Caymans’ Folly: Do You Know Where Your Pension Funds Are?

From Huffington Post:


When you imagine a person with one hand in overseeing your retirement, do you envision them holding a blender drink in the other hand? Perhaps you should.

Islands like the Caymans are well-known as corporate tax havens, and earlier this week in the Huff Post, Vermont Senator Bernie Sanders railed against rampant offshore tax abuse.

What’s less well-known, but perhaps just as troubling is that hedge funds use these havens to avoid something else as well: proper governance. This is especially disturbing because many pension funds have poured money into offshore hedge funds, desperate for higher and higher returns to cover their rising liabilities.

With perhaps two-thirds of all hedge funds domiciled in the Cayman Islands, Bermuda, and British Virgin Islands (BVI), a web of “independent directors” has developed in these island paradises. Officially, these directors are independent watchdogs who protect the interests of investors, such as pension funds. The problem is that some appear to be little more than “paper directors,” with perhaps billions of retirement dollars exposed to funds with weak oversight and potentially conflicted governance. This might not be an urgent concern if hedge funds lived up to their hype, but broadly speaking, they do not: hedge funds have actually been underperforming the S&P.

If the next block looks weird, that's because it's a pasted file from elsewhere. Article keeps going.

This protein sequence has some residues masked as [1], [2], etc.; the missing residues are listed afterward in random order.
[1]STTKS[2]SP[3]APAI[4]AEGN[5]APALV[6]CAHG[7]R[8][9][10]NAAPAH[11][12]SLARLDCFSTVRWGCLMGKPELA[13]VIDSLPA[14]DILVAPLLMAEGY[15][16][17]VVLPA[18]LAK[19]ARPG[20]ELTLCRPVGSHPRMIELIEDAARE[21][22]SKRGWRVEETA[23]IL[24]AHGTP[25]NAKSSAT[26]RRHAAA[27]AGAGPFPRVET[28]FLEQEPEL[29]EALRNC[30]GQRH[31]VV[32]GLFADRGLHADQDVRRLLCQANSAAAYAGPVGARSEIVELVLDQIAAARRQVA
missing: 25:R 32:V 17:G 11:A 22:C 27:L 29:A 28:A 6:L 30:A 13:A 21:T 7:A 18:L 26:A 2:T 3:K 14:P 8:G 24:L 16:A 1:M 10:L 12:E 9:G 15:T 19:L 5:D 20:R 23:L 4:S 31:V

Recently, investors and politicians who have sought more transparency scored a partial win: the Cayman Islands has reportedly proposed creating a public database revealing details of their funds including information about their independent directors (pending ongoing negotiations), letting a few rays of that powerful Caribbean sunlight into one of the darkest corners of the financial world. But other crucial questions necessary for investors to reasonably judge risk remain unanswered: hired by hedge fund managers themselves, whose interests do these directors really have at heart? How many boards do they sit on simultaneously, and is it alongside other directors who also are serving on the same multiple boards? What is their level of competence, and does their supposed oversight have any teeth? Hedge funds are known for their “lone wolf” approach, without the same supervision as, say, a mutual fund or a typical corporation. This gives hot-shot managers enormous latitude to invest and operate as they see fit. And the culture of hedge funds is straight from today’s Shadow Elite playbook in that accountability is elusive.

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